turcopolier

jjackson

Diverted from the troops or out the backdoor of the US Army Commissary store in Saigon (only for civilian employees of the government), from things like the larders of USAID employees and the USAID hotel kitchen. Should I continue?

Deap

The heavy US regulatory state (aka the deep state) with its own self-protective agenda has prevented quick action which is slowly getting broken down under this President.

Case in point, CDC (FDA?) prevented and then limited the re-use of masks because they had not officially approved a particularly mass sterilization process. Trump helped push past those restrictions, while other limited restrictions left over from prior administrations are revealed every day.

Some are valid and intended to protect; others are just plain regulatory dross built up over time and fundamentally meaningless except to officious paper pushers who avoid making any decisions that puts their own government employment at risk.

Lots of things are getting 'stress tested" right now -it will be one of the bright sides of this very curious election year "flu" mess.

There is (1) the actual corona virus which is showing itself not be be exeptionally deadly, deadly but not exceptionally so; (2)there is the intentional media semantic hyperbole about the corona virus; (3) there are various government reactions to corona; and (4) finally there is a very fertile public willingness to accept corona is Zombie Apocalypse.

The only wrinkle is the unwillingness of the Zombie Apocalypse believers to wash their hands, stop sticking their fingers into their noses, mouths and eyes, and to cover their own coughs and senses.

All of that would make them personally responsible for both the spread and protection of this disease. It would require them giving up blame and partisan martyrdom. That is our real sickness - blame and self-imposed martyrdom - I can see how this sickness developed in the US, but it does surprise me it is now also well established globally.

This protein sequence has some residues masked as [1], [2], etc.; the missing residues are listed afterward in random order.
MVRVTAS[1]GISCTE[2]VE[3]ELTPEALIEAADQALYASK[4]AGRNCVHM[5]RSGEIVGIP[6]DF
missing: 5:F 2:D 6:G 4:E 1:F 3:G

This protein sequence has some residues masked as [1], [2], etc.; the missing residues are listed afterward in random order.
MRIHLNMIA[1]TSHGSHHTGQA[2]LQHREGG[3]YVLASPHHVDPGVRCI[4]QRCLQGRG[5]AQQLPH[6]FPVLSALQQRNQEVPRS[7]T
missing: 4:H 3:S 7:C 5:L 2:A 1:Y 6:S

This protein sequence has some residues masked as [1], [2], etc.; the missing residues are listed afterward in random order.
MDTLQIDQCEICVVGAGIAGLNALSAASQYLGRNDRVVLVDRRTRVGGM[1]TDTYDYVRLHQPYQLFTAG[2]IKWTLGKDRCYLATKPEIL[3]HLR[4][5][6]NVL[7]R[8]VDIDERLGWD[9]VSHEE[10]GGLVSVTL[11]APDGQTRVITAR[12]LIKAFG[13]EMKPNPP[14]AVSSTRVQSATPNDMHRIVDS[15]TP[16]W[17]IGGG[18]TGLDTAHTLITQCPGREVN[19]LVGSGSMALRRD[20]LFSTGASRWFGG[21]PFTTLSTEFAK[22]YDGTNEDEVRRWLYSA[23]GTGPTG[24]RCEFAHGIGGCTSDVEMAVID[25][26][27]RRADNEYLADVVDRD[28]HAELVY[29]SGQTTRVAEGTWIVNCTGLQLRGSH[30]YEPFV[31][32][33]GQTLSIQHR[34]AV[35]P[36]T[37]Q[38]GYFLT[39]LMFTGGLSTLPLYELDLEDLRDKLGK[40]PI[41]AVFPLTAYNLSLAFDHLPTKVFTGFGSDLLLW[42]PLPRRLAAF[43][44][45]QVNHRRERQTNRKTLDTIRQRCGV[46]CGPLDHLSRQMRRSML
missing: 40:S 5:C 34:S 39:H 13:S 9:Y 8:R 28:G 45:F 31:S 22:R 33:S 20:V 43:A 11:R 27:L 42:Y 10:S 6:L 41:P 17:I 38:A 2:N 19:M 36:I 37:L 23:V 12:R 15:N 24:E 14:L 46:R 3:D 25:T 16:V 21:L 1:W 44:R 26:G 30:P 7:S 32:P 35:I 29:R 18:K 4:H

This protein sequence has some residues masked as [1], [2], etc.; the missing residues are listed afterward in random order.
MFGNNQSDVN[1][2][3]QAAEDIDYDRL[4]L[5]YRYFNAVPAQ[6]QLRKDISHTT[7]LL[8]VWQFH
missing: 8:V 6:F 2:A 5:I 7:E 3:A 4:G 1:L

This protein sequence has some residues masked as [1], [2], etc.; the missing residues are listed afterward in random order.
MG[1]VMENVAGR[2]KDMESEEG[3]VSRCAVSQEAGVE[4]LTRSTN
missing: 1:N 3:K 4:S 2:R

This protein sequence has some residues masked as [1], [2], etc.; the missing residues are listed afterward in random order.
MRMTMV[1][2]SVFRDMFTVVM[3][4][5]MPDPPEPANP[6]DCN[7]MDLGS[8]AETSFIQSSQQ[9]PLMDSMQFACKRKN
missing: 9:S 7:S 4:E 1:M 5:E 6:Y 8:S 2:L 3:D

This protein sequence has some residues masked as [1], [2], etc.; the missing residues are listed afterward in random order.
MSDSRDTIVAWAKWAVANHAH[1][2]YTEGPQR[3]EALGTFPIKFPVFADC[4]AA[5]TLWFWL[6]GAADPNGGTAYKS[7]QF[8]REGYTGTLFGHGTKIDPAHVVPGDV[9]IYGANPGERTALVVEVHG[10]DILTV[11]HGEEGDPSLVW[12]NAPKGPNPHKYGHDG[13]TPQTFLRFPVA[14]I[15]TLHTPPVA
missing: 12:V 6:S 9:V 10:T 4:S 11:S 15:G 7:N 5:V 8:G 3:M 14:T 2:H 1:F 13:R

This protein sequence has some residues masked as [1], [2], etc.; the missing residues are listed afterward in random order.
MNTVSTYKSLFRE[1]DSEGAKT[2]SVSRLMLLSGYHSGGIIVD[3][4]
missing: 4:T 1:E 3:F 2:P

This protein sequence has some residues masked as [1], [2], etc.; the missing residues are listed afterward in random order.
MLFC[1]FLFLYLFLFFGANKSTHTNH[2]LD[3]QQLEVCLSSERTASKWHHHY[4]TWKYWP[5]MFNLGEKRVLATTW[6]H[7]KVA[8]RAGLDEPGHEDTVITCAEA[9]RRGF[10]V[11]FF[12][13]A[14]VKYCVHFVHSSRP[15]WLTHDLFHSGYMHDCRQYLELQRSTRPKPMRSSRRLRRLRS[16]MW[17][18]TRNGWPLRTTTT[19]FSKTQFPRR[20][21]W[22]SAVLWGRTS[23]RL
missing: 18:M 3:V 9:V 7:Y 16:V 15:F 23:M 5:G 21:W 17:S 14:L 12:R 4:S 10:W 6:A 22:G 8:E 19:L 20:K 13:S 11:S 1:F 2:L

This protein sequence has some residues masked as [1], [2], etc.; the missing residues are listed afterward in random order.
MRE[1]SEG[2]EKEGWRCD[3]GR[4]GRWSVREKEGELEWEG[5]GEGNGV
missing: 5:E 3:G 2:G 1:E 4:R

turcopolier

Deap

Most people are sheep driven by BS. This is universal.

different clue

A question for those with experience to answer . . .

Given the clearly severe penalties involved for getting caught stealing or diverting food or other things from their proper military supply and consumption and accounting-for channels, why would people take the risks to do it?

Could it really only be for personal free stuff or free pleasure?
Or did it also involve seeking the "thrill of getting away with it" or relief from boredom and tension?

different clue

Deap,

Here is a schematic "cutaway" view picture of someone getting a swab test taken for COVID or not. Here is a link to the picture.

https://twitter.com/DrPeckPNP/status/1244062665535864832/photo/1

Dr. Peck put it on her twitter thinking maybe it would look uncomfortable enough to the viewers that it would encourage them to
wash their hands. And No Touch Facee.

JJackson

Deap re.
"(1) the actual corona virus which is showing itself not be be exeptionally deadly, deadly but not exceptionally so"
Where would you rate it?
I am having difficulty of thinking of any other human pathogen which is as deadly? In history yes but we have eradicated or controlled all of these. There are much higher case fatality rates in pathogens like Ebola but their transmission method is not as efficient so they do not kill the same numbers.